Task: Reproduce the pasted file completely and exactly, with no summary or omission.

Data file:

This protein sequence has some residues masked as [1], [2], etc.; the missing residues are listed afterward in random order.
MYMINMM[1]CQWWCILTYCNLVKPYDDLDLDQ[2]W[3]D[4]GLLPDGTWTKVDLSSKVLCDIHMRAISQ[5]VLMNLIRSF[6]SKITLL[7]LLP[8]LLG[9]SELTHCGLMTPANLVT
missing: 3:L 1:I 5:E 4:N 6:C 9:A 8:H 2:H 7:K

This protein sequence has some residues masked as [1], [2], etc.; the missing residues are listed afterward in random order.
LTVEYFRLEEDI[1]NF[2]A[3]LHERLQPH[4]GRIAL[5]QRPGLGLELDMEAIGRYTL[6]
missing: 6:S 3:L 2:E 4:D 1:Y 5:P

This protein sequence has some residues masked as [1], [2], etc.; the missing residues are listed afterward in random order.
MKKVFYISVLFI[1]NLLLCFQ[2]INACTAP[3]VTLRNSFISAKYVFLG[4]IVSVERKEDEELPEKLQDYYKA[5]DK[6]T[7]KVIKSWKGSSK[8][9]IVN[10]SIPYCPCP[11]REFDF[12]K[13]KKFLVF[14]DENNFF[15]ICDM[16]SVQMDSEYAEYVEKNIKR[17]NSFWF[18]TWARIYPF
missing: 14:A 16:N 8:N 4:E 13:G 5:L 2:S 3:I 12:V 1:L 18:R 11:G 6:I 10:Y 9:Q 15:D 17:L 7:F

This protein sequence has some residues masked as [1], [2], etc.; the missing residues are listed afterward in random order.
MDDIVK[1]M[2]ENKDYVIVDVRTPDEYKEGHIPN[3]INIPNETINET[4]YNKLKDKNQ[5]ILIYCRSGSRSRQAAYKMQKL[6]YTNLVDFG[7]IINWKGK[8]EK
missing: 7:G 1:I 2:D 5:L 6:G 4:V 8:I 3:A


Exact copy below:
This protein sequence has some residues masked as [1], [2], etc.; the missing residues are listed afterward in random order.
MYMINMM[1]CQWWCILTYCNLVKPYDDLDLDQ[2]W[3]D[4]GLLPDGTWTKVDLSSKVLCDIHMRAISQ[5]VLMNLIRSF[6]SKITLL[7]LLP[8]LLG[9]SELTHCGLMTPANLVT
missing: 3:L 1:I 5:E 4:N 6:C 9:A 8:H 2:H 7:K

This protein sequence has some residues masked as [1], [2], etc.; the missing residues are listed afterward in random order.
LTVEYFRLEEDI[1]NF[2]A[3]LHERLQPH[4]GRIAL[5]QRPGLGLELDMEAIGRYTL[6]
missing: 6:S 3:L 2:E 4:D 1:Y 5:P

This protein sequence has some residues masked as [1], [2], etc.; the missing residues are listed afterward in random order.
MKKVFYISVLFI[1]NLLLCFQ[2]INACTAP[3]VTLRNSFISAKYVFLG[4]IVSVERKEDEELPEKLQDYYKA[5]DK[6]T[7]KVIKSWKGSSK[8][9]IVN[10]SIPYCPCP[11]REFDF[12]K[13]KKFLVF[14]DENNFF[15]ICDM[16]SVQMDSEYAEYVEKNIKR[17]NSFWF[18]TWARIYPF
missing: 14:A 16:N 8:N 4:E 13:G 5:L 2:S 3:I 12:V 1:L 18:R 11:G 6:I 10:Y 9:Q 15:D 17:L 7:F

This protein sequence has some residues masked as [1], [2], etc.; the missing residues are listed afterward in random order.
MDDIVK[1]M[2]ENKDYVIVDVRTPDEYKEGHIPN[3]INIPNETINET[4]YNKLKDKNQ[5]ILIYCRSGSRSRQAAYKMQKL[6]YTNLVDFG[7]IINWKGK[8]EK
missing: 7:G 1:I 2:D 5:L 6:G 4:V 8:I 3:A